Current public health recommendations in Australia are for a maximum of 2 standard drinks per day - the equivalent of 20g of alcohol (NHMRC guidelines). A systematic review published in Cancer Treatment Reviews1 last month by Cancer Council Victoria and University of Melbourne authors Phanthira Simapivapan, Dr Anna Boltong and Dr Allison Hodge, shows that alcohol consumption from levels as low as 6g of alcohol per day modestly increases the risk of breast cancer recurrence. The association between alcohol and development of a second primary breast cancer is less clear.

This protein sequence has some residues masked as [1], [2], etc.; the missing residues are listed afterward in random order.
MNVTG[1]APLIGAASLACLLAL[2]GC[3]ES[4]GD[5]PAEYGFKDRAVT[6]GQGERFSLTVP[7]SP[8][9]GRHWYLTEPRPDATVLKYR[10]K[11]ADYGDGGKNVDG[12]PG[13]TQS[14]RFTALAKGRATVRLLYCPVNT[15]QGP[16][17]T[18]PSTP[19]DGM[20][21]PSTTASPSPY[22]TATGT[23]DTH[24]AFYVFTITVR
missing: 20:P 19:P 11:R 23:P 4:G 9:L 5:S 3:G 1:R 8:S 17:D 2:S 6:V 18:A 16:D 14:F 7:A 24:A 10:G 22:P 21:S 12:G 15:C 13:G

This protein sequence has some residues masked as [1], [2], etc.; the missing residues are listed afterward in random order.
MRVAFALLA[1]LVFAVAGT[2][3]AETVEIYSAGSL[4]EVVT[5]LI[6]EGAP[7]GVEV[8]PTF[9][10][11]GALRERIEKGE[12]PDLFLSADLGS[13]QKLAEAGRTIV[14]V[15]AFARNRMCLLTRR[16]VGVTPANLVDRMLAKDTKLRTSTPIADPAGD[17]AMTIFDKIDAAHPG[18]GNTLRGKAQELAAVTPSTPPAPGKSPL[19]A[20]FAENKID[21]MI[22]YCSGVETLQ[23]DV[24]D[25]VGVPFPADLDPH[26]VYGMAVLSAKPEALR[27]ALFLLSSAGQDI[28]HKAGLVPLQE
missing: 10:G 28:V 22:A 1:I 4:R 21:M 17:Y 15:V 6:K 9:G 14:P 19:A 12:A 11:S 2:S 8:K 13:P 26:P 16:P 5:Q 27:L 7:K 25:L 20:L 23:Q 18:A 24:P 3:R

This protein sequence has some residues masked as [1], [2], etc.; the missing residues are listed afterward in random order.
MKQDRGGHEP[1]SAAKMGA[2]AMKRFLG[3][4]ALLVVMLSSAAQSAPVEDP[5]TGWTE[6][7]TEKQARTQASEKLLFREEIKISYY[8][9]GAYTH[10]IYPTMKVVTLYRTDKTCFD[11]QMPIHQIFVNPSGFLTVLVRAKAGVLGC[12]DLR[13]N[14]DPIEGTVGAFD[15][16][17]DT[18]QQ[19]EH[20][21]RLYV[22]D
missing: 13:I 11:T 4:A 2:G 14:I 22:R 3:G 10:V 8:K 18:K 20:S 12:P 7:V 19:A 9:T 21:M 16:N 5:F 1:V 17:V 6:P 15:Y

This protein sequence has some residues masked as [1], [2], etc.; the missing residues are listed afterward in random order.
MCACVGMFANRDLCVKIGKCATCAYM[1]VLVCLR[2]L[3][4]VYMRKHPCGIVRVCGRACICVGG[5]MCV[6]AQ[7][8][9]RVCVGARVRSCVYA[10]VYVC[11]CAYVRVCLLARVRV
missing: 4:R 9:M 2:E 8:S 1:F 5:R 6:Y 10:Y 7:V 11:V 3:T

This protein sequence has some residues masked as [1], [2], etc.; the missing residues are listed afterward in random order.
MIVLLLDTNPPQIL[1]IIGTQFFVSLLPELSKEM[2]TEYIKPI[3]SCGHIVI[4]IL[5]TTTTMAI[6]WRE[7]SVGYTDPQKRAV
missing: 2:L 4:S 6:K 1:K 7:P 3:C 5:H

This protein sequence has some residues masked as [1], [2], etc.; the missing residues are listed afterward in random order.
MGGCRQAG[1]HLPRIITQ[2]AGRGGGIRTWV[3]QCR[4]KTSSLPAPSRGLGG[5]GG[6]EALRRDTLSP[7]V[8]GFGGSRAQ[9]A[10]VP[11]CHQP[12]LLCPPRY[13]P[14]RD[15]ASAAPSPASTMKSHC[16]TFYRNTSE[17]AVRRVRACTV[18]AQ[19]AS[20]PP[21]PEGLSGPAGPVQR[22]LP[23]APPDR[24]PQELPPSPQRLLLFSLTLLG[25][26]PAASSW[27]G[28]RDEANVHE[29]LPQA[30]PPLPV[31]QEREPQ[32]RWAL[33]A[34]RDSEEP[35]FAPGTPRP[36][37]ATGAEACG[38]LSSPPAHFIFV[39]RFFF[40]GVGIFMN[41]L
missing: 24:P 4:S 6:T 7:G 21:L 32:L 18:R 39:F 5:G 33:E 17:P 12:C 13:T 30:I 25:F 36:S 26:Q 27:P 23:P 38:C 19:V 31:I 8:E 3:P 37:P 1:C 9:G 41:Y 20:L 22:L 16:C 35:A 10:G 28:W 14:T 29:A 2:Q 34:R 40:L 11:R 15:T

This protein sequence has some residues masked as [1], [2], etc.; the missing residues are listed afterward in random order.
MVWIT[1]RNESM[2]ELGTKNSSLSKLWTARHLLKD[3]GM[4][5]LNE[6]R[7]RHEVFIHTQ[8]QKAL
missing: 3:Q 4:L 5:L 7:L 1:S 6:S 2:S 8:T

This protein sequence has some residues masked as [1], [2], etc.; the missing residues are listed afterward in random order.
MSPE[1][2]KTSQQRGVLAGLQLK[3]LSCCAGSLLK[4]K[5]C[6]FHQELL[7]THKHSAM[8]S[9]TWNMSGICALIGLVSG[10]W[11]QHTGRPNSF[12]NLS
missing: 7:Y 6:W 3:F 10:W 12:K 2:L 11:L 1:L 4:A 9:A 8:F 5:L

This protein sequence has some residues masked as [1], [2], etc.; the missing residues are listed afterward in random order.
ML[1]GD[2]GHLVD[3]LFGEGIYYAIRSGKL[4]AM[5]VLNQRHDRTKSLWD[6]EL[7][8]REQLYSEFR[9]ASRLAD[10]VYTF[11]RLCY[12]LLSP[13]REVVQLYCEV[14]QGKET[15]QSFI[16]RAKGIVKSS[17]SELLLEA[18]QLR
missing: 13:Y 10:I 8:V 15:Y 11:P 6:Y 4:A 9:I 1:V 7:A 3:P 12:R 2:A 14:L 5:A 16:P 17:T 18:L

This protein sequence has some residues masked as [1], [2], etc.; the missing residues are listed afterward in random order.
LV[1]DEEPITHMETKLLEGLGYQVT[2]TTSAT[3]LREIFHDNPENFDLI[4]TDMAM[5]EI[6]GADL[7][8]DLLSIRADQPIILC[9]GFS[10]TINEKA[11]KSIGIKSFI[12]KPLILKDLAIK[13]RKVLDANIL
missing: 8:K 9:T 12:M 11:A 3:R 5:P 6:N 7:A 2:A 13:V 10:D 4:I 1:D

It is estimated that one third of cancers can be prevented through modifications to lifestyle, including diet and alcohol intake. Research shows that patients do not make the link between alcohol and cancer risk. This research calls into question the use of the ‘standard drink framework' for people who have already experienced cancer. In Australia, the overall five year survival rate for breast cancer in females is 89%2. Clinicians are well positioned to offer lifestyle advice to cancer patients in an effort to improve long term health outcomes.
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